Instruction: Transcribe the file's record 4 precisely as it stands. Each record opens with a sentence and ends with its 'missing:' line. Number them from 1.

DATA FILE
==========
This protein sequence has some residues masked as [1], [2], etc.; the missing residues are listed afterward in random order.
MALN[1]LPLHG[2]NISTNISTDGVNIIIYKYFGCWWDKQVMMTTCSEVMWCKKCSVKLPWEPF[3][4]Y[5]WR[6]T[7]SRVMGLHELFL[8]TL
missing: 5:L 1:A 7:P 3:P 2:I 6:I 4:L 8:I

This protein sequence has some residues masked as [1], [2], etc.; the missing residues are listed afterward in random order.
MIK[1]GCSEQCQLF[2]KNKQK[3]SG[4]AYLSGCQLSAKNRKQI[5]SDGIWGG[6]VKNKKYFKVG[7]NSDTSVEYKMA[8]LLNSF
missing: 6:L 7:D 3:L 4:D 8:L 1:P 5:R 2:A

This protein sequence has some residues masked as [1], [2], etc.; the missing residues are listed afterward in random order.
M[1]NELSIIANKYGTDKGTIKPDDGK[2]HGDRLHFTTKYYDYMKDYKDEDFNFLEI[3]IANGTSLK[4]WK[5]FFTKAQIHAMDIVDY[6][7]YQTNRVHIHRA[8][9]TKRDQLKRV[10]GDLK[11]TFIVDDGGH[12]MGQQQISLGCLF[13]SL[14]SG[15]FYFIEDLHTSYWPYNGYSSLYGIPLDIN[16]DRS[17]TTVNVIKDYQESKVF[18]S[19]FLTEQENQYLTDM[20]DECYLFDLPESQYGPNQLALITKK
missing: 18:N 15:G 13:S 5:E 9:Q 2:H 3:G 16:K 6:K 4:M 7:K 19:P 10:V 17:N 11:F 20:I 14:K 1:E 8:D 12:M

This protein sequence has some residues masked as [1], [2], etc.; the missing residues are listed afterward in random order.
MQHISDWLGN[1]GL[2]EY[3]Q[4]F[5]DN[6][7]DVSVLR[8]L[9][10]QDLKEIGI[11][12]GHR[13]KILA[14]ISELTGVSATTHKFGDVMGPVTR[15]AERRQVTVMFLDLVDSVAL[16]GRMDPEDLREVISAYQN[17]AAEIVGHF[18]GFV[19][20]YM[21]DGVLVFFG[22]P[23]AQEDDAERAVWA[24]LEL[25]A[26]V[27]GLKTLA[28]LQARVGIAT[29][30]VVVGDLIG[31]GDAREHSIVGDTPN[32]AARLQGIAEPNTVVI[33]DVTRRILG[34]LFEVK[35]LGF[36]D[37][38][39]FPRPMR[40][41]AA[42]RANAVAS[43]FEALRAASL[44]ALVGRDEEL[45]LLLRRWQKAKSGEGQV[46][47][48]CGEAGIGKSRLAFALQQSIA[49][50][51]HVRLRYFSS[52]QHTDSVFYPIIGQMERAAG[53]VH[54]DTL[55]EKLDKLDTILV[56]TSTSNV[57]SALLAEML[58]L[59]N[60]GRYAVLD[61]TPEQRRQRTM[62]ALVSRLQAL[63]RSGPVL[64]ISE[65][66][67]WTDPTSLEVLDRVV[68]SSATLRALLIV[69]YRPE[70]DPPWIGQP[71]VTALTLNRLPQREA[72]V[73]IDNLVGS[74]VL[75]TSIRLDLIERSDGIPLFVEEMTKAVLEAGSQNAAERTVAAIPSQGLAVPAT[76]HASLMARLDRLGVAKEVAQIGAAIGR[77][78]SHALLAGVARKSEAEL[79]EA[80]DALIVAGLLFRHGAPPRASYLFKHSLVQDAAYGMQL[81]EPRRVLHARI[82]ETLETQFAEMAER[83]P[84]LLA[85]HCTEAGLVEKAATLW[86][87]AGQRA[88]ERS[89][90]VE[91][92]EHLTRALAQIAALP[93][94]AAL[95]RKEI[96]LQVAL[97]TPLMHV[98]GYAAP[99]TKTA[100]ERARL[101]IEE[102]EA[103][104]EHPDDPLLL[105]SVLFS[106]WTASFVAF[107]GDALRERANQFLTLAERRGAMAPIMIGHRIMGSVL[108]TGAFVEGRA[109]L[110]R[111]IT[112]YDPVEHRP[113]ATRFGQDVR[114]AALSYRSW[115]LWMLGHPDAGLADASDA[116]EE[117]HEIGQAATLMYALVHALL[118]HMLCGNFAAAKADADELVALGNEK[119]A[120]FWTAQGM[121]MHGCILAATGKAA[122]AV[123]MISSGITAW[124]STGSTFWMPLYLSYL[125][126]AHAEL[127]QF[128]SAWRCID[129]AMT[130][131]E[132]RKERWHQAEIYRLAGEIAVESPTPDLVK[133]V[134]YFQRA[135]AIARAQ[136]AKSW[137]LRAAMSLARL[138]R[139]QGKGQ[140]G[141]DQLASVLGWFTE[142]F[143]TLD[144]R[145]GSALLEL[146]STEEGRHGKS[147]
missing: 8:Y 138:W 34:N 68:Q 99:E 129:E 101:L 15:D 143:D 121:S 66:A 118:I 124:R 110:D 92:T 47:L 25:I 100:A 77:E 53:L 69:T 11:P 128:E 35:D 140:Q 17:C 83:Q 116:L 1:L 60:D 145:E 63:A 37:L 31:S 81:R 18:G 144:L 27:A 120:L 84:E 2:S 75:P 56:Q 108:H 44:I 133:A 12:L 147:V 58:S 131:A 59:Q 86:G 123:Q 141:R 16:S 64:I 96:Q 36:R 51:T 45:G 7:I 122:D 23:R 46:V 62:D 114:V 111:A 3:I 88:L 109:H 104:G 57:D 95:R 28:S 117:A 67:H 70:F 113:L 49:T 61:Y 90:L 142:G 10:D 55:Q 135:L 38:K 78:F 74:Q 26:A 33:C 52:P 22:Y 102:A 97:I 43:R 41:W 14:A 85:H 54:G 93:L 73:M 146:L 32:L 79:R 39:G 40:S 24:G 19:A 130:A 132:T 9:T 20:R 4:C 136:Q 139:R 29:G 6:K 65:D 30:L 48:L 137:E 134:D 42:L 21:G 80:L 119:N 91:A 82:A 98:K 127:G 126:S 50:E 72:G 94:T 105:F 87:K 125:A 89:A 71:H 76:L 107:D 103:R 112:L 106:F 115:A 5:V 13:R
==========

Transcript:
This protein sequence has some residues masked as [1], [2], etc.; the missing residues are listed afterward in random order.
MQHISDWLGN[1]GL[2]EY[3]Q[4]F[5]DN[6][7]DVSVLR[8]L[9][10]QDLKEIGI[11][12]GHR[13]KILA[14]ISELTGVSATTHKFGDVMGPVTR[15]AERRQVTVMFLDLVDSVAL[16]GRMDPEDLREVISAYQN[17]AAEIVGHF[18]GFV[19][20]YM[21]DGVLVFFG[22]P[23]AQEDDAERAVWA[24]LEL[25]A[26]V[27]GLKTLA[28]LQARVGIAT[29][30]VVVGDLIG[31]GDAREHSIVGDTPN[32]AARLQGIAEPNTVVI[33]DVTRRILG[34]LFEVK[35]LGF[36]D[37][38][39]FPRPMR[40][41]AA[42]RANAVAS[43]FEALRAASL[44]ALVGRDEEL[45]LLLRRWQKAKSGEGQV[46][47][48]CGEAGIGKSRLAFALQQSIA[49][50][51]HVRLRYFSS[52]QHTDSVFYPIIGQMERAAG[53]VH[54]DTL[55]EKLDKLDTILV[56]TSTSNV[57]SALLAEML[58]L[59]N[60]GRYAVLD[61]TPEQRRQRTM[62]ALVSRLQAL[63]RSGPVL[64]ISE[65][66][67]WTDPTSLEVLDRVV[68]SSATLRALLIV[69]YRPE[70]DPPWIGQP[71]VTALTLNRLPQREA[72]V[73]IDNLVGS[74]VL[75]TSIRLDLIERSDGIPLFVEEMTKAVLEAGSQNAAERTVAAIPSQGLAVPAT[76]HASLMARLDRLGVAKEVAQIGAAIGR[77][78]SHALLAGVARKSEAEL[79]EA[80]DALIVAGLLFRHGAPPRASYLFKHSLVQDAAYGMQL[81]EPRRVLHARI[82]ETLETQFAEMAER[83]P[84]LLA[85]HCTEAGLVEKAATLW[86][87]AGQRA[88]ERS[89][90]VE[91][92]EHLTRALAQIAALP[93][94]AAL[95]RKEI[96]LQVAL[97]TPLMHV[98]GYAAP[99]TKTA[100]ERARL[101]IEE[102]EA[103][104]EHPDDPLLL[105]SVLFS[106]WTASFVAF[107]GDALRERANQFLTLAERRGAMAPIMIGHRIMGSVL[108]TGAFVEGRA[109]L[110]R[111]IT[112]YDPVEHRP[113]ATRFGQDVR[114]AALSYRSW[115]LWMLGHPDAGLADASDA[116]EE[117]HEIGQAATLMYALVHALL[118]HMLCGNFAAAKADADELVALGNEK[119]A[120]FWTAQGM[121]MHGCILAATGKAA[122]AV[123]MISSGITAW[124]STGSTFWMPLYLSYL[125][126]AHAEL[127]QF[128]SAWRCID[129]AMT[130][131]E[132]RKERWHQAEIYRLAGEIAVESPTPDLVK[133]V[134]YFQRA[135]AIARAQ[136]AKSW[137]LRAAMSLARL[138]R[139]QGKGQ[140]G[141]DQLASVLGWFTE[142]F[143]TLD[144]R[145]GSALLEL[146]STEEGRHGKS[147]
missing: 8:Y 138:W 34:N 68:Q 99:E 129:E 101:L 15:D 143:D 121:S 66:A 118:I 124:R 110:D 92:T 47:L 25:I 100:A 77:E 53:L 69:T 11:P 128:E 35:D 140:Q 17:C 83:Q 116:L 1:L 60:D 145:E 63:A 37:L 31:S 81:R 18:G 144:L 27:A 120:L 84:E 2:S 75:P 56:Q 108:H 44:I 133:A 12:L 147:V 58:S 131:A 59:Q 86:G 123:Q 141:R 16:S 64:I 96:Q 36:R 51:T 45:G 7:I 122:D 23:R 46:V 62:D 114:V 111:A 3:I 88:L 109:H 104:G 57:D 95:R 28:S 117:A 67:H 70:F 113:L 49:T 61:Y 90:L 142:G 10:D 55:Q 135:L 38:K 78:F 74:Q 26:A 33:C 52:P 22:Y 102:A 97:I 43:R 41:W 14:A 85:H 54:G 93:L 73:M 146:L 32:L 79:R 39:G 40:S 24:G 19:A 130:A 132:T 9:T 20:R 4:C 136:Q 139:R 29:G 6:K 65:D 30:L 48:L 137:E 134:D 42:L 21:G 80:L 119:N 91:A 82:A 98:K 127:G 126:S 50:E 72:G 94:T 105:F 87:K 125:A 89:A 71:H 76:L 107:D 103:R 112:L 106:F 115:A 5:V 13:R